As floodwaters swell in the incessant downpour over the past few days, humanity has taken the front seat in Tripura as a group of Hindus and Muslims came together to shelter people rendered homeless near Radhanagar slum, and that too in a temple.
Radhamadhab temple, situated very close to 50-year-old Radhanagar slum, near Agartala is today the temple of communal harmony during testing times. A group of volunteers, including Muslims, was seen freely moving in and around the temple that opened its doors to 300 people from 53 displaced families. It was one of the seven camps initially opened by the government.
Haran Miah, 53, a volunteer, said Hindus and Muslims living in the area are close-knit and when floods displaced them they have come together to help each other.
A city of 76.51 sqkm, Agartala has over 52 notified slums which house over 6,000 families. Among them, Radhanagar slum houses roughly 650 families. As part of a 2013 mission to make Tripura slum-free, part of the slum was re-developed and 80 families were rehabilitated there. A large section of the slum, however, still lives in small tin or thatched makeshift huts.
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When floodwaters stormed into these huts three days ago in one of the worst rainfall in the past 62 years, the residents had to be shifted to relief camps.
A group of social workers from different religious and ethnic communities came together to form volunteer teams running errands for displaced people sheltered at the three government-run camps set up at Kathaltali, Kabarkhola and Radhamadhab temple.
Haran, a Muslime, said everyone rendered homeless in the heavy showers is provided food cooked at a local marriage hall. The victims were put up at a local temple – the Radhamadhab temple, irrespective of their faiths.
“The local community has lent a helping hand to everyone. Here we all stay together. The temple authorities have also cooperated with us,” he said.
Manoara Begum, a 59-year-old Muslim woman from the slum, said she rushed to the temple Saturday evening, after storm water gathered in her makeshift hut. Her daughter-in-law Sarala Khatun, 35, says life is hard amidst repeated flood conditions every year due to incessant showers.
“I waited 5-6 hours to see how things would turn out before I actually came here. These floods are such a nuisance. Our houses get affected every year. Things get damaged. We are poor,” Sarala said.
Among many problems encountered at the camps, theft is one of the major concerns apart from stormwater-induced displacement.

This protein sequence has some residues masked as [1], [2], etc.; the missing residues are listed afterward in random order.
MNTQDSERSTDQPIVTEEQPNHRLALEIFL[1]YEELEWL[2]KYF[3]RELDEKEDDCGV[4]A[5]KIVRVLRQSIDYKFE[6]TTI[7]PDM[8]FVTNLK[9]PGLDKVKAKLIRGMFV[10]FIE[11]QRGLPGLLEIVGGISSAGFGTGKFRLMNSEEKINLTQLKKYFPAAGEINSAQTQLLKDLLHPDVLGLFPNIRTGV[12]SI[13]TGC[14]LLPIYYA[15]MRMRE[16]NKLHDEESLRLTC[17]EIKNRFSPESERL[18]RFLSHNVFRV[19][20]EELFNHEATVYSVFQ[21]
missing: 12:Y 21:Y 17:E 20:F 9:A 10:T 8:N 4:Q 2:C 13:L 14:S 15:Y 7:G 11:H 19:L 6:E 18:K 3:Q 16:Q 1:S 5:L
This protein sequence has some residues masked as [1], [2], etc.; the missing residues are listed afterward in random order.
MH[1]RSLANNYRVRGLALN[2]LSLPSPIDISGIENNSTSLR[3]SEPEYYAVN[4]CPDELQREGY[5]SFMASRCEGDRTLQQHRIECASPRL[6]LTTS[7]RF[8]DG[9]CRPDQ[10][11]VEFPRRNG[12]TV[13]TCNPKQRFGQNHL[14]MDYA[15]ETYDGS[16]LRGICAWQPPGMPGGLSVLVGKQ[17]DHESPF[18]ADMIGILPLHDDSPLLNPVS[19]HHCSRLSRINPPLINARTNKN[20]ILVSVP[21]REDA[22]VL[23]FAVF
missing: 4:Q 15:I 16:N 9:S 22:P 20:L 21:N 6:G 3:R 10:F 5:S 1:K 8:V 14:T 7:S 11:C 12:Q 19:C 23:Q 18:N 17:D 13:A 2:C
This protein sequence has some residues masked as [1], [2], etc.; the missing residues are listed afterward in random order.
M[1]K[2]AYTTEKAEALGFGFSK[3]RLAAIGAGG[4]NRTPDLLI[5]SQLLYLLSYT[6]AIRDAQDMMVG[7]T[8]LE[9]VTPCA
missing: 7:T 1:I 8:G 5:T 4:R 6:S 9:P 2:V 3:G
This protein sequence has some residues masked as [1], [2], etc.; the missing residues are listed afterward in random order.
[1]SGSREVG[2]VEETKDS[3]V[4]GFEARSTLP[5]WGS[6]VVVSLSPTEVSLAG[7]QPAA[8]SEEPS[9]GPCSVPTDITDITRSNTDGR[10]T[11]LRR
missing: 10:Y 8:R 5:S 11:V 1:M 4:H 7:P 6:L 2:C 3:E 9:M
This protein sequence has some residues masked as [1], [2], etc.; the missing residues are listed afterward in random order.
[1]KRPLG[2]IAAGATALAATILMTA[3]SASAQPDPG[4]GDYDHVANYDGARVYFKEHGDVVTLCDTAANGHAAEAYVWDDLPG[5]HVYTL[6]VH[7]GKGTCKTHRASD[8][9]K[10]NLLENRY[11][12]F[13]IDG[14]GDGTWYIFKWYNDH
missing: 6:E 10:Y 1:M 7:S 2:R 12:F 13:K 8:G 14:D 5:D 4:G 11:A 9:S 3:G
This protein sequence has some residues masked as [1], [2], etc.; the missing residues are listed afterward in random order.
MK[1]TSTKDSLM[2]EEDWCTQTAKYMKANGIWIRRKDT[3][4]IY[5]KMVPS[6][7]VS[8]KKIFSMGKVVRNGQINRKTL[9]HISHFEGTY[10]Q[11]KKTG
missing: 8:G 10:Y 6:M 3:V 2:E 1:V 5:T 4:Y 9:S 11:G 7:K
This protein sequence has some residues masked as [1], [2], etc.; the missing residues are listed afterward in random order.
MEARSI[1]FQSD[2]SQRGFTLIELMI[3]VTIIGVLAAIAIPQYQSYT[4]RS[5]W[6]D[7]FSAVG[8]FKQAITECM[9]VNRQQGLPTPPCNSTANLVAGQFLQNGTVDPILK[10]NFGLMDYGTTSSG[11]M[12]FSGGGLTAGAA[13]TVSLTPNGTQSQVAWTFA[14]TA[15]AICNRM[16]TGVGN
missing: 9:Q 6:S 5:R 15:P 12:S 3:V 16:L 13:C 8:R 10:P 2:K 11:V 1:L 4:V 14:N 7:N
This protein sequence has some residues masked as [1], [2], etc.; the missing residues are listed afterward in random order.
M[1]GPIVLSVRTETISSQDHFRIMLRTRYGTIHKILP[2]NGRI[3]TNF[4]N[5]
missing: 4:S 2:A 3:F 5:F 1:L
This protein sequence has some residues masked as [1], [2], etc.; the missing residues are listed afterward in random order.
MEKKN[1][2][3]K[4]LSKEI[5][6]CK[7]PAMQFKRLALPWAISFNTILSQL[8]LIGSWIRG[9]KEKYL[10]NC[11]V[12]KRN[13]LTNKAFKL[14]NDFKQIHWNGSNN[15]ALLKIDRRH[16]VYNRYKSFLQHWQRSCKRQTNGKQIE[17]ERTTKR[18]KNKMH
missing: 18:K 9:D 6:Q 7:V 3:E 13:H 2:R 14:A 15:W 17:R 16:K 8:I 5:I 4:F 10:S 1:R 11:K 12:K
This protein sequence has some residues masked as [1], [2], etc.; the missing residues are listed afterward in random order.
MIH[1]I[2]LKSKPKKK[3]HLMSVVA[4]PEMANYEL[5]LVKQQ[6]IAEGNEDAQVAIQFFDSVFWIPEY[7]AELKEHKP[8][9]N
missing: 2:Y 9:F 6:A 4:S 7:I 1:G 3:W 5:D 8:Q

Sarala’s husband Bacchu Miah and many others like him were not found in the camp as they were out wading through the water to guard their meagre possessions from thieves, as was the case in previous monsoons.
Among the many sheltered in the temple was Rahima Khatun, another Muslim. Most of the elderly women like Rahima in these slums can’t tell their age but her daughter-in-law Shazeda Khatun said the veteran is nearing 100 years of age.
Asked if they were getting along well at the space which was getting cramped, 80-year-old Brajabala Das said, “Flo water does not distinguish people based ons. We are all equal. We always stay here like this.”
Her words echoed the opinion of all inmates at the relief camp set up at Radhamadhab temple. They said the flood disrupted the normal life of everyone, and staying together was the only alternative.
18-year-old Papon Banik was seen earnestly holding his prized possession – a flat TV and an LPG cylinder – as he squatted at a corner of the camp.
“Water has submerged my house. I tried to bring the TV, gas cylinder, some clothes, while my relatives helped to shift our bed to their place for the time being. Water ravages so much every year. At times, we have to bring our belongings on our backs,” he said, recalling the woes of repeated flood conditions.
45-year-old Sabita Debbarma, a tribal woman, all soaked in water, was seen rushing with her daughter at the camp. She said she had moved to the relief camp the night before but was still bringing in stuff from her hut as she feared they might get damaged or stolen.
As showers continue to lash Tripura, bringing water level in rivers close to danger level, such good Samaritans keep working in silence. The worst brings out the best in people as they say.
Two people injured, one reported missing
The local administration had initially announced only seven relief camps across the city. According to latest reports 46 camps are housing 2,485 displaced families. Two people have been injured and one reported missing in the floods
Arindam Chakrabarty, who was among the volunteers, told IE.com, “We are raising funds and are managing daily errands in the three camps all by ourselves, apart from delivering medical and essential supplies provided by the local administration,” Chakraborty said.
Arindam and his friends are raising money to meet the daily expense of Rs 15,000 to supply milk, biscuits, khichdi and drinking water at relief camps. But since more people are coming in, Arindam feels newcomers should explore camps with less number of inmates.
The administration is arranging free visits by doctors, medical supplies, drinking water etc in the camps but these good Samaritans have taken it upon themselves to see through the crisis.
Water level in River Howrah coming down
Meanwhile, the state administration has said the water level in different rivers, especially River Howrah, which practically encircles Agartala city, is coming down. The water level in River Howrah was still learned to be close to danger level while that in rivers like Gomati, Khowai, Muhuri, Feni, Juri, Kakri, Manu etc were below the expected flood level.